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Rocky Mountain Bikes

 

 

 

 

1978 to 2008 Rocky Mountain Bicycles History

2006 Rocky Mountain ETSX 70

1989

Rocky Mountain sells its first aluminium production bike - the "Stratos." It features a 7000 series aluminium frame. Rocky Mountain expands internationally, shipping a total of five bikes to Germany.

1987

Rocky Mountain adopts the slogan "Total Commitment, No Compromise". This sums up their attitude over the years towards building quality bikes. These four words are still repeated on shop floors today.

1984

Sales expand beyond Vancouver bike stores and the first sale is made in Eastern Canada. The line-up for the coming 1985 season features both road and mountain bikes. The mountain bike models include a tandem called the "Cannonball" and classic mountain bikes such as the "Fat City Flyer" and the "Discovery" (where are they now?). Also included that year was the "Blizzard" - still a part of our current line-up.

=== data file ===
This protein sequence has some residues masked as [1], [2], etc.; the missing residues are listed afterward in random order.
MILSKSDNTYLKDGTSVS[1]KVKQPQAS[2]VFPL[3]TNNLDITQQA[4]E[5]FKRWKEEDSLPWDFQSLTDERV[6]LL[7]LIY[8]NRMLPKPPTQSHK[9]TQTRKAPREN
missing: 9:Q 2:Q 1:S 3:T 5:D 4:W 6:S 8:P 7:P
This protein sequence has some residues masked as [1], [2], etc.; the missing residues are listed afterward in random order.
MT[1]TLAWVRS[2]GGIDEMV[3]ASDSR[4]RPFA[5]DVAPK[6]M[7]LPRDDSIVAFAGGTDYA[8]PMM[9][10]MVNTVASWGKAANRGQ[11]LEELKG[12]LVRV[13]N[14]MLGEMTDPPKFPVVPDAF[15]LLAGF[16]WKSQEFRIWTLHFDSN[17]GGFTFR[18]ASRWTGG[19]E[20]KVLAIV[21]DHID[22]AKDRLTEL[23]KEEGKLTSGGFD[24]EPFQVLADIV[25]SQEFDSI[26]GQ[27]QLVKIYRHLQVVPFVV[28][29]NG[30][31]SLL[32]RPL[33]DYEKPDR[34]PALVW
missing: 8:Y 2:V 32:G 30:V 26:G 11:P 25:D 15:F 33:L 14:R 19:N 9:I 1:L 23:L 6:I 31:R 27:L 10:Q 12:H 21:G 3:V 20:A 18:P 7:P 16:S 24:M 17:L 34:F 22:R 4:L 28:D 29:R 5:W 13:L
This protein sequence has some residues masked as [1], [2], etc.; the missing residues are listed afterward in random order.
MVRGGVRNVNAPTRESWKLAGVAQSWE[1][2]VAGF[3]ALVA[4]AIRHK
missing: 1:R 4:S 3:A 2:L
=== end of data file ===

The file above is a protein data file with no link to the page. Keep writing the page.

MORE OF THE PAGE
1982

The Rocky Mountain founders accompany Tom Ritchey to Japan to explore the world of durable components and frame tubing that can be fashioned into a mountain bike. Later that year, they create their first production Rocky Mountain bike - the "Sherpa" - by modifying bike parts. This is Canada's first homegrown wide tire bike.

1981

In order to keep the books straight, another company is started. Rocky Mountain Bicycles Ltd. is incorporated in Vancouver, British Columbia, Canada. The company is named after the rugged Rocky Mountains that dominate the eastern geography of British Columbia. Grayson Bain is one of the three original owners.

1980

The Vancouver bike store boys want a more durable frame with aggressive geometry. They call Tom Ritchey and begin to import his version of the mountain bike. They modify some components to withstand the harsh trails of the West Coast. At the same time, due to a lack of quality racing bike components available in the market, the bike store boys begin to import European bike parts and frames.

1978

A couple of guys in a Vancouver, BC bike store modify Nishiki road bikes with wide tires, straight bars and thumbshifters with internal 5-speed or external 10-speed gears. This is the first experience with "mountain bikes" for the soon-to-be Rocky Mountain founders.

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